It was a fiery affair at Twickenham from start to finish as England went back into the sheds at full-time as the victors.
James O’Connor’s boot struck the first penalty over, a score wiped out minutes later thanks to the creative combination of Owen Farrell and Marcus Smith in the midfield sending Freddie Steward over for the game’s first try.
Farrell converted that score and would have his kicking tee out minutes later to extend England’s lead further.
Dave Rennie’ Wallabies were clearly keen not to let England get too far in front, taking the points when they were on offer once more, Farrell and O’Connor trading five kicks before the half was done, Tom Wright’s high tackle on Jamie George accounting for one of the three-pointers.
England started the second-half in very much the same way they had ended the first; dominantly.
Consistently Eddie Jones’ men were knocking on the door of the Australian try line, adding a further three points to their collection before the 50-minute mark.
What hampered Australia was their discipline, Angus Bell sent to the bin for a tip tackle and Pete Samu’s high shot on Courtney Lawes prevented James O’Connor from reducing the deficit to one after Jaco Peyper had originally pinged Lawes for holding onto the ball too long.
Their rewards would continue to come, Farrell adding another three points to his collection with just over 15 minutes on the clock.
England’s only concern will be the injury that forced Farrell off with 12 minutes left to play, the captain seemingly suffering a lower leg injury in contact.
Marcus Smith got off the mark to take the game beyond the visitors, striking a penalty through the uprights to take the score to 25-15.
The Harlequins fly-half had the kicking tee out again to close out the game, converting Jamie Blamire’s score whilst the clock was in the red.
It was a score created by Sam Simmonds, the No. 8 making his first England appearance since 2018, breaking down the wing before finding the Newcastle man.
“We had to battle today, and I was really pleased with the attitude of the players,” said Jones.
“We thought it was going to be a more free-flowing game, how Australia usually like to play, but it turned out to be a heavy penalty game with a lot of set piece contests and kicking.”
England made relatively light work of Australia by the time Jaco Peyper blew the final whistle at Twickenham on Saturday evening.
The stage was set with a fireworks display that lit up the West London sky, Australia taking an early advantage to suit that entrance to proceedings.
Five penalties from James O'Connor would be all that Dave Rennie's side could muster across the 80 minutes, their loss against Scotland last weekend apparently more than the estimated blip.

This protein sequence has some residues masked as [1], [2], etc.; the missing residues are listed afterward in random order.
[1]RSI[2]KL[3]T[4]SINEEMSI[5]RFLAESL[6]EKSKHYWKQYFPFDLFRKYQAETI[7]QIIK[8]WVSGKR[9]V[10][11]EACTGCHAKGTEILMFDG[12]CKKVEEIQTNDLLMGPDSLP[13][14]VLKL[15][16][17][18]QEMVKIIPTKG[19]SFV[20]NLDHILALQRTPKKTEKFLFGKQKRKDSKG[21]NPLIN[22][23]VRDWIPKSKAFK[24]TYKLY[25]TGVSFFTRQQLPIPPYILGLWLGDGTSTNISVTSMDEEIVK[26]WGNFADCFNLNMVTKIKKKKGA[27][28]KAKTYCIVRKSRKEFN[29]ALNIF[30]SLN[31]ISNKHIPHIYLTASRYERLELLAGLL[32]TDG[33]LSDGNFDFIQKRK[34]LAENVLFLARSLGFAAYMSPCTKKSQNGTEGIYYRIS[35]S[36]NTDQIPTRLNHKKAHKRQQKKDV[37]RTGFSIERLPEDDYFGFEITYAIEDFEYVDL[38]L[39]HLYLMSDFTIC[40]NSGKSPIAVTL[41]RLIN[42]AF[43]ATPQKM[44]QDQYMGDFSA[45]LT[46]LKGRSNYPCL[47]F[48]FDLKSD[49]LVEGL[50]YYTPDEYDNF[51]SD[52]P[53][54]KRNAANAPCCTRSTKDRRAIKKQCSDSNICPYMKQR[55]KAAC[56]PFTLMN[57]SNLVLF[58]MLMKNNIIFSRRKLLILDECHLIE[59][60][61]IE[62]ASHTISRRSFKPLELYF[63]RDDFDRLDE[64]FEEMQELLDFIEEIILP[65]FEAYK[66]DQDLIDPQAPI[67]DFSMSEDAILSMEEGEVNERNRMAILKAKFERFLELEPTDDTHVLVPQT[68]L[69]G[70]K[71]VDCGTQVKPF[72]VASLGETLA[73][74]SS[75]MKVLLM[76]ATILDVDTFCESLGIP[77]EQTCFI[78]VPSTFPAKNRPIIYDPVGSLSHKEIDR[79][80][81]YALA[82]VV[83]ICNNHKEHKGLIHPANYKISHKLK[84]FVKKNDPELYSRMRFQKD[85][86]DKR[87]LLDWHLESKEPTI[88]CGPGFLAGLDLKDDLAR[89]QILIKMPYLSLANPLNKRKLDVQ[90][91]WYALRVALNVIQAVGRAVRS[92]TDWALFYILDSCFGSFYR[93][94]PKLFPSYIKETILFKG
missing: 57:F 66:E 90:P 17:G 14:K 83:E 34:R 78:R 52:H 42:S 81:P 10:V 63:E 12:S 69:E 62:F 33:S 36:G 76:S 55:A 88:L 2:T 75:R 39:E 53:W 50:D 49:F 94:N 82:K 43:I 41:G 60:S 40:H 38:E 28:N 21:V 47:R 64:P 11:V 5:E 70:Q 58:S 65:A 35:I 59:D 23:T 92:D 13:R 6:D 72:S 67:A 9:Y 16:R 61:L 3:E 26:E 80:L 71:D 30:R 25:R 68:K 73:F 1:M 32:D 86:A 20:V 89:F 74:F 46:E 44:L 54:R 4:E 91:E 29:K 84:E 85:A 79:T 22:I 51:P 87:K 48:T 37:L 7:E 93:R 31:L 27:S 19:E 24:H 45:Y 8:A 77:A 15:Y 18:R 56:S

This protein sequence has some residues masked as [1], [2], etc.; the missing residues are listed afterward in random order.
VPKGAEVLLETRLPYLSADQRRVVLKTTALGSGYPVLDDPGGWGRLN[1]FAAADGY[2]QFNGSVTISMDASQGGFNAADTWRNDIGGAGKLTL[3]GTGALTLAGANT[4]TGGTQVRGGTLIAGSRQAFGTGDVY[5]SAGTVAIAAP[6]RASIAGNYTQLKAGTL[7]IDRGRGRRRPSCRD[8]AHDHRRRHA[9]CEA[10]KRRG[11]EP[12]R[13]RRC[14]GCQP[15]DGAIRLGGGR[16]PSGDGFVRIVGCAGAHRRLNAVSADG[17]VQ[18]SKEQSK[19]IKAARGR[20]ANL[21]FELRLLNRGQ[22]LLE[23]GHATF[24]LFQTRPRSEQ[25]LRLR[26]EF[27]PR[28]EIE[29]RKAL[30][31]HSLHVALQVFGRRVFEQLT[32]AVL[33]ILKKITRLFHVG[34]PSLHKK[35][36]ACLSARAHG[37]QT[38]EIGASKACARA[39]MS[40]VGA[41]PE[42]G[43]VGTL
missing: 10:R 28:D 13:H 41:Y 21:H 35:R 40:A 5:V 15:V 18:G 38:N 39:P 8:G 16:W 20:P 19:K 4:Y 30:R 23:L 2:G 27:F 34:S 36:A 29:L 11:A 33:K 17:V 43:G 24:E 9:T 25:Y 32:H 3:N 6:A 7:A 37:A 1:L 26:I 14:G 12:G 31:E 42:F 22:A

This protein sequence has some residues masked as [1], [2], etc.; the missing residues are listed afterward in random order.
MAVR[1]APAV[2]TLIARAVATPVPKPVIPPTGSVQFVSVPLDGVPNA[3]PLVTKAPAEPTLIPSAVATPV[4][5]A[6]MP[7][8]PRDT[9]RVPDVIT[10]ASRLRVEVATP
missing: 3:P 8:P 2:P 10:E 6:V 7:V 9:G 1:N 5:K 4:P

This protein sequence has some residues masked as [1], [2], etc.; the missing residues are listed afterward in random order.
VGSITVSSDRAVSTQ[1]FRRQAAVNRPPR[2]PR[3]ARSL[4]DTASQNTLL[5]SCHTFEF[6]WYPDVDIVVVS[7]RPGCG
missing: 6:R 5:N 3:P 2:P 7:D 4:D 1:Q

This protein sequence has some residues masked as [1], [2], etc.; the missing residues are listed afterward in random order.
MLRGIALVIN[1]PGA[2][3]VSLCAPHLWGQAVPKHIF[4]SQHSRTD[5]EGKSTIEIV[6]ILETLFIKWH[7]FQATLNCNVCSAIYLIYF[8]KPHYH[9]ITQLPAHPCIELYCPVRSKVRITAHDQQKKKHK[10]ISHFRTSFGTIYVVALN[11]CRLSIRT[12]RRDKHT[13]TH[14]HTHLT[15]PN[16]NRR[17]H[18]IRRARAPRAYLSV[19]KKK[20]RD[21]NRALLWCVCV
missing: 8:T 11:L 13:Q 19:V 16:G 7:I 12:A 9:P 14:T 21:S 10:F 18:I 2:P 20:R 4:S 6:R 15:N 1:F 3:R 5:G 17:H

Failing to gather front-foot ball, this cobbled together Australia pack which was far from the bedrock of their impressive Rugby Championship campaign, failing to gain dominance against England.
On Thursday afternoon, many were surprised by Eddie Jones naming Manu Tuilagi on the wing. It was the first time he had played in the position since the 2014 tour of New Zealand, but quickly it became clear that the centre wouldn't be straddling the touchline.
Instead he drifted into the midfield, as Henry Slade patrolled the backline and Freddie Steward stood on the wing. It is difficult to know exactly what Jones was looking to achieve with the selection, especially when considering during the game it was blatantly clear that the 30-year-old was nowehere near the position his shirt designated him to.
We all know that Jones is not unaccustomed to mind games, so naming Tuilagi on the wing was nothing more than that. A ruffling of the feathers that kept the Wallabies guessing from start to finish.
The danger of Marcus Smith was also on Australia's minds. Every time that the 22-year-old touched the ball, there was an avalanche of gold chasing after the Quin. Particularly seen in Hunter Paisami's attempt at landing a big hit on the fly-half, an attempt that left the Melbourne Rebels midfielder requiring medical attention.
Yet another positive was that Bevan Rodd stood up to the challenge of Test rugby at short-notice. Of course, the argument can be made that James Slipper's inexperience on the tighthead maybe levelling the field somewhat, but other than scrummaging there was much to like from 21-year-old, whether that be in defence or in attack.
“Bevan Rodd, to make his debut against a guy who has 113 caps and play 65 minutes, is a remarkable effort from a young man,” said Jones. “He is a young prop, only had one training run and I think he adapted well."
England: Steward; Tuilagi, Slade, Farrell (c) May; Smith, Youngs; Rodd, George, Sinckler, Itoje, Hill, Lawes, Underhill, Curry
Replacements: Blamire, Davison, Stuart, Ewels, Dombrandt, Simmonds, Quirke, Malins
Australia: Beale; Kellaway, Ikitau, Paisami, Wright; O'Connor, White; Bell, Fainga'a, Slipper, Arnold, Rodda, Leota, Hooper, Valetini
Replacements: Latu, Robertson, Hoskins, Skelton, Samu, McDermott, Lolesio, Perese